Anthony Davis’ sensational freshman season often made Terrence Jones a forgotten man at Kentucky this year, but not by NBA scouts. If (as is expected) Jones enters this June’s draft, the 6’9” power forward will be one of many Wildcats with a serious shot at becoming a lottery pick.
After a quiet sophomore campaign for the national champs, it’s obvious that Jones isn’t about to become the next Blake Griffin or Kevin Garnett. Nonetheless, it wouldn’t be a surprise to see the two-time All-SEC pick make an NBA All-Star team or two before his pro career is done.
Herein, a look at five NBA forwards who might serve as a preview of Jones’ performance at the next level.
Like Antawn Jamison, Jones is a fleet-footed power forward who’s particularly effective when his team can get out and run in transition on a regular basis.
The two are also valuable jump-shooters in the half-court, although Jamison is a serious three-point threat, while Jones (even at the college distance) is decidedly not.
Jones is also a tougher defender than Jamison, who has never mustered as much intensity at that end of the floor.
That same physicality will make the soon-to-be rookie a more consistent rebounder than Jamison, who’s spent much of his career being alternately effective and absent on the glass.
A rare NBA power forward whose speed and quickness exceed even Jones’, Raptor James Johnson shares another distinction with the Wildcat sophomore.
Johnson is blocking 1.4 shots a game this season, making him one of the few 6’9” players who can match Jones’ talents in that department.
Johnson is a very erratic shot, and it would be shocking if Jones doesn’t prove a more reliable offensive option (in both the mid-range game and the low post).
Jones also hasn’t shown much indication of sharing the weakness that helped end Johnson’s stay with the Bulls: a persistent inability to stay out of foul trouble.
Although Jones fought through a protracted shooting slump last season, he still showed that on the whole, he can be effective while deferring to bigger stars around him.
Like Jeff Green (a former Oklahoma City teammate of Kevin Durant’s), Jones is able to get his points without having plays run for him, either knocking down shots in the flow of the offense or putting back offensive rebounds.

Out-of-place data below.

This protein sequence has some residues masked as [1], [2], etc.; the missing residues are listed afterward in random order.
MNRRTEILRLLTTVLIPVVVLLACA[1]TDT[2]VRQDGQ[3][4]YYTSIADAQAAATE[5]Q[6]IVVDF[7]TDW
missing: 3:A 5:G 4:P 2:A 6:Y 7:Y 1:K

Jones and Green also share a physical approach to defense, although Jones’ shot-blocking is well above Green’s level. The fact that Jones weighs nearly 20 lbs more than Green also helps the Kentucky standout exert greater control on the boards.
If Kentucky hadn’t had so much talent around Jones, he might’ve put up individual numbers to rival the ones David West recorded at Xavier.
West, who won AP National Player of the Year honors as a Musketeer senior, is a more polished post scorer than Jones, but both have similar jump-shooting ability.
West’s collegiate rebounding prowess hasn’t translated to the next level, but Jones (who has 10 lbs on the Pacers forward) may have better luck in that department.
West also isn’t a notably effective defender, another area where Jones gets the better of the comparison.
Jones, whose scoring average dipped to 12.5 points a game last season, isn’t likely to be a primary scoring option at the NBA level. Perhaps the ideal role model, then, is a top-tier complementary player such as two-time All-Star Carlos Boozer.
The two forwards are built almost identically (both 6’9”, with Boozer listed at six lbs over Jones’ 252) and both are skilled jump-shooters, though Jones probably has a bit more range.
Jones isn’t yet as effective as a back-to-the-basket option, but will start with the immediate advantage of being a viable shot-blocker (1.8 per game last season), a skill not in Boozer’s repertoire.